Bacteria Can Help Manage Pollutant Levels In Seabirds: Study

2016-12-21T08:49:01+00:00 December 21, 2016|
 Scientist studying mercury levels in seabirds have found that bacteria help control mercury levels. (Credit: RayMorris1/Flickr)

(Click to enlarge) Scientist studying mercury levels in seabirds have found that bacteria help control mercury levels. (Credit: RayMorris1/Flickr)

While global pollution is a serious issue for most of the researchers in the field, a team of scientists have discovered that the levels of mercury in seabirds off the coast of British Columbia did not change over the past half a century. The new research suggests that, in fact, the mercury in seabirds is a little lower.

(From Tech Times / by Livia Rusu)– Although in normal conditions this would be great news, a drop in the number of fish stocks close to the surface has caused the birds to make a change in their dietary habits, which resulted in eating from areas that are lower in bacteria. This occurrence is all the more negative, as bacteria have a role in controlling the levels of mercury in their bodies.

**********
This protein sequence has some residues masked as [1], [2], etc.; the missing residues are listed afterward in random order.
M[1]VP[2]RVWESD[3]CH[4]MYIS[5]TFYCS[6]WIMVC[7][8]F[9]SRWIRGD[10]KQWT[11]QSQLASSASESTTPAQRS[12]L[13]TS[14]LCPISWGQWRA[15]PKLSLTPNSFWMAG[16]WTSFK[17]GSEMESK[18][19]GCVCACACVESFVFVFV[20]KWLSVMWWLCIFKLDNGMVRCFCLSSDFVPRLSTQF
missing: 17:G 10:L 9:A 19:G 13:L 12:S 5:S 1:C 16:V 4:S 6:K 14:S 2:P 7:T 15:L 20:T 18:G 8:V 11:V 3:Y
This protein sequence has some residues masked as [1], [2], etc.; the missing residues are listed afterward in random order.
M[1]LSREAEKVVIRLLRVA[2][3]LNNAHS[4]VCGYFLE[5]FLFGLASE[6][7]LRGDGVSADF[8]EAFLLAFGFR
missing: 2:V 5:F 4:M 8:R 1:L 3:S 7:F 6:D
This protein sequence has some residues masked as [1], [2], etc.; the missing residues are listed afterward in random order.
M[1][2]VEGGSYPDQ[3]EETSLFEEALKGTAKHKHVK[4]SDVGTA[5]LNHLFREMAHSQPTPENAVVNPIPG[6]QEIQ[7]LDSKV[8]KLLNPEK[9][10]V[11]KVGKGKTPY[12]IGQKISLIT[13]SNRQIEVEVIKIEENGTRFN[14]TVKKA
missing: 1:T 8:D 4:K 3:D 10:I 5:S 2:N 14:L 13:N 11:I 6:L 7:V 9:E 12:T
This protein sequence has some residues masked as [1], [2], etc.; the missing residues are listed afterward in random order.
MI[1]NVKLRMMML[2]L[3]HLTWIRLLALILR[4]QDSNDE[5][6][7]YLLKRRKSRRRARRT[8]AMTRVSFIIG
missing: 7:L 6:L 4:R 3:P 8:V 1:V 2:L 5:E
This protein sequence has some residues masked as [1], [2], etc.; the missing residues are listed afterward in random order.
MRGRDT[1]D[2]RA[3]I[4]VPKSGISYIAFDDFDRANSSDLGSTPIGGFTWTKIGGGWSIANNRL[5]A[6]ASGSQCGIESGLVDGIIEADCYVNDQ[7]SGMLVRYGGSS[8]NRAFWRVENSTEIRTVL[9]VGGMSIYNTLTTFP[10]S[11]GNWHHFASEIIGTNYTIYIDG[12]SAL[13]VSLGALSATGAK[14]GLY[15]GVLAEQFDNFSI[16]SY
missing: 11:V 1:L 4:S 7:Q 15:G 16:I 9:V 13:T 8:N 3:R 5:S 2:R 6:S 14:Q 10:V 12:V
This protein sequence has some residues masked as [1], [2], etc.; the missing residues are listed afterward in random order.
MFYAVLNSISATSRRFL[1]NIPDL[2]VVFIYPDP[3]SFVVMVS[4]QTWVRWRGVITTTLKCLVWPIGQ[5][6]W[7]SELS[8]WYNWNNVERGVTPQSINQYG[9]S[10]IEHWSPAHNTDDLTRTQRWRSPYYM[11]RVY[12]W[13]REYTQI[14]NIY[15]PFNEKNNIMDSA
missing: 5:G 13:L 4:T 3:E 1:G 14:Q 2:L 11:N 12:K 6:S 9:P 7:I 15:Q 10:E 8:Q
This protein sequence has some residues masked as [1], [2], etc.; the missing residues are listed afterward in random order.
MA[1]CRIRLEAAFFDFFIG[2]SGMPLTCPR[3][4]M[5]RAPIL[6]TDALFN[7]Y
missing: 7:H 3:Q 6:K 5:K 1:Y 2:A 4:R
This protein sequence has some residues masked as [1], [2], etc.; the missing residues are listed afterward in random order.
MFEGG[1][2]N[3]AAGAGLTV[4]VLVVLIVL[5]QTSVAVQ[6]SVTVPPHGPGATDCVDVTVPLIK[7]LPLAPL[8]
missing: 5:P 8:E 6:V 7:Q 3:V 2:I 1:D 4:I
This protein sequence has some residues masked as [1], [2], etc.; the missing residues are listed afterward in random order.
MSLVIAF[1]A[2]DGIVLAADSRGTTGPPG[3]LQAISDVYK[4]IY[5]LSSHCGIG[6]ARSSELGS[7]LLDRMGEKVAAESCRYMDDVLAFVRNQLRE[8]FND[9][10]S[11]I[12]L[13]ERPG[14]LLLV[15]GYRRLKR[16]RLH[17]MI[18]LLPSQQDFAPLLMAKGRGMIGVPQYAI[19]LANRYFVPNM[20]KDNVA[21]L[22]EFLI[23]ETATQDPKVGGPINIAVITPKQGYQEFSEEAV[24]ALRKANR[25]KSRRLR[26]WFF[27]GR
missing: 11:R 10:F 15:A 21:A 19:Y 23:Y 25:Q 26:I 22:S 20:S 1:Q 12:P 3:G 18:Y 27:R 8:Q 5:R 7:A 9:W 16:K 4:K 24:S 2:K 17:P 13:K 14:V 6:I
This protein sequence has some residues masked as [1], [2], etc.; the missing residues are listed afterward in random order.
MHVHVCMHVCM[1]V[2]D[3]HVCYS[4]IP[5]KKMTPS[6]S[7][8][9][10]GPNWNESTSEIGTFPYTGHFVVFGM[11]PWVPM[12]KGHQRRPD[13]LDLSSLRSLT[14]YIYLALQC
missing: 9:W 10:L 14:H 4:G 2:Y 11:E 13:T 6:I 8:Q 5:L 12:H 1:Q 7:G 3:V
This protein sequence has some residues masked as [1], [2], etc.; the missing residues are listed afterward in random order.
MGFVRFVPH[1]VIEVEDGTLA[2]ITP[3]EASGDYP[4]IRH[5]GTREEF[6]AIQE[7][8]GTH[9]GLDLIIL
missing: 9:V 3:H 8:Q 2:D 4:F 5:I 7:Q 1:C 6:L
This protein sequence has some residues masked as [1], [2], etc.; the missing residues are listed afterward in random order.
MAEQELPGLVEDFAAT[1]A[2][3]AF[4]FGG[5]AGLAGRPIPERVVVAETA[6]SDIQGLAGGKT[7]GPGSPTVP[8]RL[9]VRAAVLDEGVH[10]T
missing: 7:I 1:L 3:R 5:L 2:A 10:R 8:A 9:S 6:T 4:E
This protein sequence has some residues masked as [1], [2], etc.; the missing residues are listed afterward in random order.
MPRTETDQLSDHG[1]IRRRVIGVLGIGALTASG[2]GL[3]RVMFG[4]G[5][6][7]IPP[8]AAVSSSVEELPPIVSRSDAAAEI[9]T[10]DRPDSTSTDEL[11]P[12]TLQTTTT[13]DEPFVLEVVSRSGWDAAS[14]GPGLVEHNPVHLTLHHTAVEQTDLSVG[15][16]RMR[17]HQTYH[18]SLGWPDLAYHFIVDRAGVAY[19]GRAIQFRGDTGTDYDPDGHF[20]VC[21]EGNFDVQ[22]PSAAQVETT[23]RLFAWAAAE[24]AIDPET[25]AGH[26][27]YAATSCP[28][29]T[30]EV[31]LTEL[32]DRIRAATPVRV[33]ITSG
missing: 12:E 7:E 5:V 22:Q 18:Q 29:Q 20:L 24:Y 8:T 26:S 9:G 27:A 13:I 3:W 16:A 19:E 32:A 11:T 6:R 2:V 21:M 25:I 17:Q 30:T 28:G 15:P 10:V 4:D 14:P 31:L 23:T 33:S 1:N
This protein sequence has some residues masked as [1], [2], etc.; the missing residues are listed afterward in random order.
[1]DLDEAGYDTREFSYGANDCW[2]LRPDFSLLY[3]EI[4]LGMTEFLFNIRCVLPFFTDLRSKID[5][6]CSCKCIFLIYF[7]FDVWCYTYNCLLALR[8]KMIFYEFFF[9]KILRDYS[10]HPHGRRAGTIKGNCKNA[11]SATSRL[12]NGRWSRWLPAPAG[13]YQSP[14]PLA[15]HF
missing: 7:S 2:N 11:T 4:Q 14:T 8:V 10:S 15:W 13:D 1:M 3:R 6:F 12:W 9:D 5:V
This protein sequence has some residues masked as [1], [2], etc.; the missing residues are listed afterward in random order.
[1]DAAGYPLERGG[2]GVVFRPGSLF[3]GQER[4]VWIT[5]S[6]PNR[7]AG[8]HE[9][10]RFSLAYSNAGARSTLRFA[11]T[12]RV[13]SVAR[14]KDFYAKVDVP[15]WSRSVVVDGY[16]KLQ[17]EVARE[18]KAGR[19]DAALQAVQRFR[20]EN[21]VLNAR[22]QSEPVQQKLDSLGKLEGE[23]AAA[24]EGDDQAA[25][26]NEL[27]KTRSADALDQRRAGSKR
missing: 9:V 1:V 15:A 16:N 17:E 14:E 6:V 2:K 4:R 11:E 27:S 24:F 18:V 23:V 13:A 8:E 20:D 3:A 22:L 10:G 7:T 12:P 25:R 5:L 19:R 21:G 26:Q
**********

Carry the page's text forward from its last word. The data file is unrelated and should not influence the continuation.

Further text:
While very small, bacteria have an essential role in the biological functions of different forms of life — from people to seabirds. Researchers from the McGill University and Environment and Climate Change Canada have conducted a study, which suggests that bacteria are also essential when it comes to the birds’ health.

As part of the analysis, the team employed stable isotopes in order to understand whether seabirds feeding in areas that are rich in sulfate were high in mercury. When they reached the conclusion that indeed the sulfate levels were high, they connected this fact to the higher levels of mercury in birds who feed in those areas.

The areas that are rich in sulfate are a result of the sulfate-reducing bacteria, which produce methylmercury, a very toxic substance. When the fish ingest it, it becomes easier for the seabirds who feed with the fish to get poisoned.

Read the full article here: http://www.techtimes.com/articles/189303/20161219/bacteria-help-manage-pollutant-levels-seabirds-study.htm